Currently, of the 14,000 clients now served each month, 41 per cent are children and infants. One-third are single-parent families. About eight per cent are seniors, who along with immigrants, are a growing priority for the food bank.
One thing that hasn’t changed is the generosity of the community.
Leafing through a book of faded yellow tax receipts from 1988, Herrmann notes some vintage generosity: $20 from Linda Spek, $100 from Brian Gorrick, $442 from Westcoast Telemarket (repeat donors), $13.20 from Chug-A-Lug Brew, a voided $750 donation from Mr. Farmanixx (sic) replaced in kind with 500 cucumbers, $1 from Don Knight (the same name as the late city council candidate), and $12 plus a box of groceries from Cloverdale Old Age Pensioners Branch 42.
Today, support from the general public is still the food bank’s bread and butter. Sixty per cent of donations come from individuals. In 2012, 1,458 names were added to the list of new donors to the food bank, and 2,000 tax receipts were mailed out last Christmas.
Herrmann says it’s important to honour the individuals, companies and foundations to give to the food bank, which has been part of the community for 30 years – not to mention the thousands of volunteers that have come through the doors.
Having grown exponentially from its humble beginnings to meet the rising need, the SFB is currently looking for a new larger permanent home.
“There will always be people who will need emergency food,” says Herrmann. “As long as people need us, we will be here.”
For more information about the Surrey Food Bank, call 604-581-5443 or visit www.surreyfoodbank.org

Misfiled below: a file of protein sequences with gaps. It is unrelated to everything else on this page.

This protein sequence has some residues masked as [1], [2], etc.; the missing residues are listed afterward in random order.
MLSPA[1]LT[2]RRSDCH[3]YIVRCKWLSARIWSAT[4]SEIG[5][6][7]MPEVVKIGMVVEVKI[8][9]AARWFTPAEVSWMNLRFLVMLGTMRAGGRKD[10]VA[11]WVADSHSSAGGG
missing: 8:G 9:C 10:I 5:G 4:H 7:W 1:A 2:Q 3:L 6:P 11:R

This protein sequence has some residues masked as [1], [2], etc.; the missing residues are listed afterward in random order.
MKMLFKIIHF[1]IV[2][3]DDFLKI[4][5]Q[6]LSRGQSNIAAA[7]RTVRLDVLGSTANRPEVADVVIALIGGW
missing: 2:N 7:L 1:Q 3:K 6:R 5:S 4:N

Surrey Food Bank timeline
• March 2, 1983 – Opens distribution centre at Evergreen Mall;
• June 27, 1983 – Becomes a registered charity: THE Surrey Self Help Society for the Underemployed;
• About 1984 (est.) – Moves to a plant bulb warehouse;
• Late 1980s – Hires first paid staff member;
• 1989-91 – Food bank near bankrupcy; is kept alive by philanthropist Milan Ilich and other donors;
• 1991 – Re-named Surrey Food Bank; moves across the street to its present location at 10732 City Pkwy.; Hike for Hunger begins
• 1993 – Surrey Food Bank Society forms;
• 1995-96 – SFB occupies its entire building and makes a major renovation;
• 2001 – Tiny Bundles program for babies begins;
• 2002 – Breakfast with the Bank replaces Christmas in July;
• 2006 – Hamper to Your Home program makes its first delivery;
• Present – Focuses on services for the next growing wave of clients: seniors; the SFB is also looking for a new facility that would be three times larger than its current location at 10732 City Pkwy. in North Surrey.
Share your story!
It’s taken thousands of volunteers, supporters, donors, and clients to make the Surrey Food Bank what it is today. To celebrate, the food bank wants to honour those who have helped make a difference.
Do you have a great story to share about how the Surrey Food Bank helped change your life?
If you were a client, donor, staff member or volunteer over the past 30 years, please send your story and contact information to email@example.com, or fax to 604-588-8697.
For more information, call 604-581-5443.